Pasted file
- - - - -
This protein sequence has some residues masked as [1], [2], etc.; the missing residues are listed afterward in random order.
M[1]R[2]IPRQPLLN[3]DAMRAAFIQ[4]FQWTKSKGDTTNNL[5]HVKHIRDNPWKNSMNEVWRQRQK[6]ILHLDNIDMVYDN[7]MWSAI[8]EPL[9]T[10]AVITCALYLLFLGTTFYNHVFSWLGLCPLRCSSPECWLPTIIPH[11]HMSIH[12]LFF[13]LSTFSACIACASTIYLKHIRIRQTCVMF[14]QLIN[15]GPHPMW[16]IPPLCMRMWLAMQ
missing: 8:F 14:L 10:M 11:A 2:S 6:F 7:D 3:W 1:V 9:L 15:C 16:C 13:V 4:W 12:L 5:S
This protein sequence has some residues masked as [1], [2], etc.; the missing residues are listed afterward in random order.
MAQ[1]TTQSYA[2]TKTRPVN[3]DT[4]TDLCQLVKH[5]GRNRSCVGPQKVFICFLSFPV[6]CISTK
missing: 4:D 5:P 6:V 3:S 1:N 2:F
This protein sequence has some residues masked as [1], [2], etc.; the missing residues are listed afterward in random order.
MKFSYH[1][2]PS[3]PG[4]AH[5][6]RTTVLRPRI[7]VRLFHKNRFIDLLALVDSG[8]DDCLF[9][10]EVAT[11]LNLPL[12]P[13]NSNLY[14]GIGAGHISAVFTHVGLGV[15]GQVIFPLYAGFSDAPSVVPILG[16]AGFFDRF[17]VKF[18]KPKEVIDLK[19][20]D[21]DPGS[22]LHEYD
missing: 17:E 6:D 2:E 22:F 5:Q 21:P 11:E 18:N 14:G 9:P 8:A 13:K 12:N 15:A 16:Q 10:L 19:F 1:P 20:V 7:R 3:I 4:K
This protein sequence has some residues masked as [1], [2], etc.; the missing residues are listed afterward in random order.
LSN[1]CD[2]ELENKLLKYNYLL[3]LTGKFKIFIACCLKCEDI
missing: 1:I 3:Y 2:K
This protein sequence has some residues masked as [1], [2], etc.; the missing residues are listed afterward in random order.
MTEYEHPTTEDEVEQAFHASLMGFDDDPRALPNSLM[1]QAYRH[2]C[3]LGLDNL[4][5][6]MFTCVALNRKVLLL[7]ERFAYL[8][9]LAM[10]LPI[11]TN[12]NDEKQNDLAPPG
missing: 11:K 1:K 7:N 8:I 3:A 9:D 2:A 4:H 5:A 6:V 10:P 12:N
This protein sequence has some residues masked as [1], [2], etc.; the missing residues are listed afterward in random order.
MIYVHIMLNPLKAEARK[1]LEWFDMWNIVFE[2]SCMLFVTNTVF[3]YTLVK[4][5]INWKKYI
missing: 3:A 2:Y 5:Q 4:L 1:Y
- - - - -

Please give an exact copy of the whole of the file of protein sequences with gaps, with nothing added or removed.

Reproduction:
This protein sequence has some residues masked as [1], [2], etc.; the missing residues are listed afterward in random order.
M[1]R[2]IPRQPLLN[3]DAMRAAFIQ[4]FQWTKSKGDTTNNL[5]HVKHIRDNPWKNSMNEVWRQRQK[6]ILHLDNIDMVYDN[7]MWSAI[8]EPL[9]T[10]AVITCALYLLFLGTTFYNHVFSWLGLCPLRCSSPECWLPTIIPH[11]HMSIH[12]LFF[13]LSTFSACIACASTIYLKHIRIRQTCVMF[14]QLIN[15]GPHPMW[16]IPPLCMRMWLAMQ
missing: 8:F 14:L 10:M 11:A 2:S 6:F 7:D 3:W 1:V 9:L 15:C 16:C 13:V 4:W 12:L 5:S
This protein sequence has some residues masked as [1], [2], etc.; the missing residues are listed afterward in random order.
MAQ[1]TTQSYA[2]TKTRPVN[3]DT[4]TDLCQLVKH[5]GRNRSCVGPQKVFICFLSFPV[6]CISTK
missing: 4:D 5:P 6:V 3:S 1:N 2:F
This protein sequence has some residues masked as [1], [2], etc.; the missing residues are listed afterward in random order.
MKFSYH[1][2]PS[3]PG[4]AH[5][6]RTTVLRPRI[7]VRLFHKNRFIDLLALVDSG[8]DDCLF[9][10]EVAT[11]LNLPL[12]P[13]NSNLY[14]GIGAGHISAVFTHVGLGV[15]GQVIFPLYAGFSDAPSVVPILG[16]AGFFDRF[17]VKF[18]KPKEVIDLK[19][20]D[21]DPGS[22]LHEYD
missing: 17:E 6:D 2:E 22:F 5:Q 21:P 11:E 18:N 14:G 9:P 8:A 13:K 12:N 15:A 16:Q 10:L 19:F 1:P 20:V 7:R 3:I 4:K
This protein sequence has some residues masked as [1], [2], etc.; the missing residues are listed afterward in random order.
LSN[1]CD[2]ELENKLLKYNYLL[3]LTGKFKIFIACCLKCEDI
missing: 1:I 3:Y 2:K
This protein sequence has some residues masked as [1], [2], etc.; the missing residues are listed afterward in random order.
MTEYEHPTTEDEVEQAFHASLMGFDDDPRALPNSLM[1]QAYRH[2]C[3]LGLDNL[4][5][6]MFTCVALNRKVLLL[7]ERFAYL[8][9]LAM[10]LPI[11]TN[12]NDEKQNDLAPPG
missing: 11:K 1:K 7:N 8:I 3:A 9:D 2:A 4:H 5:A 6:V 10:P 12:N
This protein sequence has some residues masked as [1], [2], etc.; the missing residues are listed afterward in random order.
MIYVHIMLNPLKAEARK[1]LEWFDMWNIVFE[2]SCMLFVTNTVF[3]YTLVK[4][5]INWKKYI
missing: 3:A 2:Y 5:Q 4:L 1:Y